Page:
Sub grade – The prepared and compacted soil made to support a structure or pavement system.

Volumetric mixer – A concrete mixer that measures and produces plastic ready mix concrete by volume rather than weight. Volumetric mixers meter their concrete output as they produce the concrete, also known as continuous batching.

Do it yourself guide:

Step 1: Site Preparation & Planning

•Sub grade must be compacted and free of standing water
•Forms must be secure and capable of withstanding load pressure of fresh concrete
•Arrange enough help to place and finish concrete. Start with a minimum of 2 people for a 1 cubic yard pour. Add one person for each additional cubic yard of concrete. If you are using wheelbarrows to move the concrete form the truck to the forms, add an additional person.
•Assign specific responsibilities to helpers before concrete arrives
•Provide acceptable access for delivery
   1. pathway must be of stable soil (able to support 85,000 pounds)
   2. pathway must be at least 10 feet wide and 14 feet high
   3. avoid bringing trucks over curbs, sidewalks, and driveways

•The discharge chutes can reach approx. 12 feet
•Determine what type of control joints will be used to control cracking; hand tooled or saw cut. TIPS:
   1. Concrete used for residential applications should be at least 4 inches thick
   2. Placement of control joints should be determined in the planning step
   3. Control joints should be placed no more than 10 feet apart
   4. Sections should be square or nearly square
   5. The joint depth should be at least ¼ the thickness of the concrete
   6. Avoid creating triangles or odd shaped panels when placing joints

Step 2: Placement

•Concrete must be discharged as close to final position as possible (eliminate “dragging” concrete long distances)
•Concrete must be discharged in a timely manner upon arriving to the job site. If you are using wheelbarrows to move the concrete from the truck to the forms, make sure you have enough help to finish the project in a timely manner.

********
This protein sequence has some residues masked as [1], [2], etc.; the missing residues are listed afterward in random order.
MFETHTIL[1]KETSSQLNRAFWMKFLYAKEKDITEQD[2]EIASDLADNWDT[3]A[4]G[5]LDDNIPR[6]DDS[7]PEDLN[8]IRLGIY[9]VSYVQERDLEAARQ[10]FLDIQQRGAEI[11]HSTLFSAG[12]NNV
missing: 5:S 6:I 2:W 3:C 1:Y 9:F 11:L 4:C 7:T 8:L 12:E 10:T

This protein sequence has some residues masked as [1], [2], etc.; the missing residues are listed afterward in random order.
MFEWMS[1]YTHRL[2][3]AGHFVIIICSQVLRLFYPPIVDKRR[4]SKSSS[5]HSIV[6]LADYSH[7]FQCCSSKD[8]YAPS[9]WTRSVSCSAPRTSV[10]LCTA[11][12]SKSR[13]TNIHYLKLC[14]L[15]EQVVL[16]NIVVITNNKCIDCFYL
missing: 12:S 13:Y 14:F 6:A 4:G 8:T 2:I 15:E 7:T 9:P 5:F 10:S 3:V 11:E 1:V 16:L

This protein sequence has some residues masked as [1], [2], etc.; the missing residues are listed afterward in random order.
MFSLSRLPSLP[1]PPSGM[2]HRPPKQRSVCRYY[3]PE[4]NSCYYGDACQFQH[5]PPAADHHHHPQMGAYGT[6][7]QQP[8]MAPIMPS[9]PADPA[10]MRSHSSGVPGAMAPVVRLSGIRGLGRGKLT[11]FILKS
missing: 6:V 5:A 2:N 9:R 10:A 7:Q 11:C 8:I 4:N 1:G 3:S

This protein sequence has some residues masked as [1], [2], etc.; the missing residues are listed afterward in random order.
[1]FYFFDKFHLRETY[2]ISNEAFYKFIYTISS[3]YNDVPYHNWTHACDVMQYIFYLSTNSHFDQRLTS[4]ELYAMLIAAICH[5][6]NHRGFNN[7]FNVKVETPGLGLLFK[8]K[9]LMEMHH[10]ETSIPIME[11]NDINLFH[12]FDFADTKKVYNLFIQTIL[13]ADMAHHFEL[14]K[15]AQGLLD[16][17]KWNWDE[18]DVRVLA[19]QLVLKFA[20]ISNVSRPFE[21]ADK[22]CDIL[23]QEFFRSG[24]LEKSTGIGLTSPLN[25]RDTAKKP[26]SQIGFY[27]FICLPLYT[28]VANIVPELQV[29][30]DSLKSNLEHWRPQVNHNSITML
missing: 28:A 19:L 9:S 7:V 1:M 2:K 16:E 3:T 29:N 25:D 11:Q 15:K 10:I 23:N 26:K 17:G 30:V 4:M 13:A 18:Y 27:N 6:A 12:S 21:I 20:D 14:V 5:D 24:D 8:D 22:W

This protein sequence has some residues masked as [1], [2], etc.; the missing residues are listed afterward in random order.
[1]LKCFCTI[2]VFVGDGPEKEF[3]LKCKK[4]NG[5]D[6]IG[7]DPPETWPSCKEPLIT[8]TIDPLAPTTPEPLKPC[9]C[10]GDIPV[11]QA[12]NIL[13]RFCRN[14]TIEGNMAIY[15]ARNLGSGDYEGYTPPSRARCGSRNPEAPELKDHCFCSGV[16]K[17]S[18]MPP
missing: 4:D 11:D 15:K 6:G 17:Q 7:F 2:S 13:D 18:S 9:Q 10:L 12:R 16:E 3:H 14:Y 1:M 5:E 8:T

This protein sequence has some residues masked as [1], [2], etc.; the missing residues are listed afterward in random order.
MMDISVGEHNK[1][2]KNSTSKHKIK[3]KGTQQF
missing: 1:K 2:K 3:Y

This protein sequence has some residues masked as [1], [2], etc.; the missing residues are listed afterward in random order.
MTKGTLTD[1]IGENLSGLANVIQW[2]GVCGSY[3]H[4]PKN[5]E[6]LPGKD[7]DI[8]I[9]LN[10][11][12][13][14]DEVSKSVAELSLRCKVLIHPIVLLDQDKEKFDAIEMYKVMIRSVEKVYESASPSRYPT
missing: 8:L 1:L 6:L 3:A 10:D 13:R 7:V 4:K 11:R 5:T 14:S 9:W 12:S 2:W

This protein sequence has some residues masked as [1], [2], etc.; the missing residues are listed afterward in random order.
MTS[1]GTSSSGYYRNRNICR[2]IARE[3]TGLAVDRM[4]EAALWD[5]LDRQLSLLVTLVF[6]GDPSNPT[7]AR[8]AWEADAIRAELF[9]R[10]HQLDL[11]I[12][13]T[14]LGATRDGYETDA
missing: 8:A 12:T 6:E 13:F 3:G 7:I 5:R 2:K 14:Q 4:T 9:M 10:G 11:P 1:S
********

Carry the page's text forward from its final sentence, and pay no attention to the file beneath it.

•During the placement process, follow these easy steps:
   1. Strike off or “screed” the concrete to the proper elevation or form height with a wood or magnesium straight edge
   2. Immediately after striking off and before bleed water appears, the concrete must be bull floated and the edges formed with an edger
   3. After bull floating, no finishing practices must take place until bleed water has completely evaporated.
•Concrete will be glossy when bleed water is present and will dull when it evaporates.

Step 3: Finishing

•Finishing is the process of texturing the concrete. If you are using hand-tooled control joints, these must be completed prior to final texturing. The following textures may be applied:
   -A broom or brush finish is recommended for exterior applications that require maximum skid resistance such as; sidewalks and driveways. To achieve a broom finish; simply push or pull the concrete broom across the concrete when it reaches the desired consistency; timing is a judgment call based on desired depth of broom texture.
   -A porous trowel finish is recommended for exterior applications that require minimal skid resistance such as; patios and porches. To achieve a porous trowel finish; trowel the concrete when it reaches a consistency that supports our weight but leaves footprints approximately ¼ inch deep.